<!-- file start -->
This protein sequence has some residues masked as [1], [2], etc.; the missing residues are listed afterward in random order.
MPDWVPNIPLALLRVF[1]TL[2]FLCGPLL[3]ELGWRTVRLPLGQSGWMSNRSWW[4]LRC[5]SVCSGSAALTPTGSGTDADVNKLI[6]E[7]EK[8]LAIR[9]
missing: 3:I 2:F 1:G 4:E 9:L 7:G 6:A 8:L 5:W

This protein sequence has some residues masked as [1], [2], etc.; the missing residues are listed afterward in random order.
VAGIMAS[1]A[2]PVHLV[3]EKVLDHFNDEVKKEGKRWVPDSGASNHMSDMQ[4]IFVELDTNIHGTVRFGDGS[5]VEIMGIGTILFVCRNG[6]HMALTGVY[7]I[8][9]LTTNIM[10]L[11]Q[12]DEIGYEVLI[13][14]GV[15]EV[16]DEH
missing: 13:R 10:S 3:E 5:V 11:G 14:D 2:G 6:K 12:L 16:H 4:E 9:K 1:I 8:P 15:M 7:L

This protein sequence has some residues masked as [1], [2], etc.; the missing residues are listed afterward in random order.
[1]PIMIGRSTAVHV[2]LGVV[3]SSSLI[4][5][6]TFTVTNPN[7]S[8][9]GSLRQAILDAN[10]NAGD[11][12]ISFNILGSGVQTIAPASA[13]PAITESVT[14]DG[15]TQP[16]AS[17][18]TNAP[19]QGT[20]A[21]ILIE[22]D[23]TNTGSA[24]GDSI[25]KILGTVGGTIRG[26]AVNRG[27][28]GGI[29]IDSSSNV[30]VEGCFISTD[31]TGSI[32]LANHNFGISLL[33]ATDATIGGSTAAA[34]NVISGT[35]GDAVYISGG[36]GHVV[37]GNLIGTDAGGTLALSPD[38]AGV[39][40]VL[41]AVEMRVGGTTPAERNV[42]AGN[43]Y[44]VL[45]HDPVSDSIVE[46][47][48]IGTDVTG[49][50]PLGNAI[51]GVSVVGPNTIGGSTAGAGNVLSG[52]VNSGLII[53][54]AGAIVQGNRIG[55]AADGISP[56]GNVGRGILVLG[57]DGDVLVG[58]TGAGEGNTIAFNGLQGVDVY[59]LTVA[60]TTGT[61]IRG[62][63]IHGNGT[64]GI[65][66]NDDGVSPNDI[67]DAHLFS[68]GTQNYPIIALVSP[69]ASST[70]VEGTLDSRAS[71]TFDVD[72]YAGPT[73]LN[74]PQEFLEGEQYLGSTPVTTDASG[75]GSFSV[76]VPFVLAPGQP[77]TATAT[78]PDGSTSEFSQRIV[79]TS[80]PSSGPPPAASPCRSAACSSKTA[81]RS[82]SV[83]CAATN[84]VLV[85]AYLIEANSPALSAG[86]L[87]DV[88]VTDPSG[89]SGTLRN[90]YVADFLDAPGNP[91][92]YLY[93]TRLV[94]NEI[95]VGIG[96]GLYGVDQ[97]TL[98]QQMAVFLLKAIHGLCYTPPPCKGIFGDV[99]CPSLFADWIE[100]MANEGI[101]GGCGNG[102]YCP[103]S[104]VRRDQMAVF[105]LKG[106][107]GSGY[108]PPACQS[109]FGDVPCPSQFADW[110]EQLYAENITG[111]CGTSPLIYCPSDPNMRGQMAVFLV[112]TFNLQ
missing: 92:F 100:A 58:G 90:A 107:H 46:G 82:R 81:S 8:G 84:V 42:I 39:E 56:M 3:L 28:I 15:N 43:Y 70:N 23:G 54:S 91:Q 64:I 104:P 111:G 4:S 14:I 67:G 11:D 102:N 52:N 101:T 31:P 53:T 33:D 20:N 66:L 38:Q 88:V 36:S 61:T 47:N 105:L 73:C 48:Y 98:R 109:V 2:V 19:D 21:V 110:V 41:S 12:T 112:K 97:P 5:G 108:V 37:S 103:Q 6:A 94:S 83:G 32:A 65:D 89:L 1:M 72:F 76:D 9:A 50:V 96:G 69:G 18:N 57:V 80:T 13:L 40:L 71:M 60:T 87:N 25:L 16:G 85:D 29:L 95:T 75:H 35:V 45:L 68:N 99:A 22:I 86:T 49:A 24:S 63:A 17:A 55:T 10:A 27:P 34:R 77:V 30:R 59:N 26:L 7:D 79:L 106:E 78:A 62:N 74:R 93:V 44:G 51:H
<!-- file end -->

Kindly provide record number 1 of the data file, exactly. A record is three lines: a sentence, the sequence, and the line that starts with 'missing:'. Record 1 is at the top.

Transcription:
This protein sequence has some residues masked as [1], [2], etc.; the missing residues are listed afterward in random order.
MPDWVPNIPLALLRVF[1]TL[2]FLCGPLL[3]ELGWRTVRLPLGQSGWMSNRSWW[4]LRC[5]SVCSGSAALTPTGSGTDADVNKLI[6]E[7]EK[8]LAIR[9]
missing: 3:I 2:F 1:G 4:E 9:L 7:G 6:A 8:L 5:W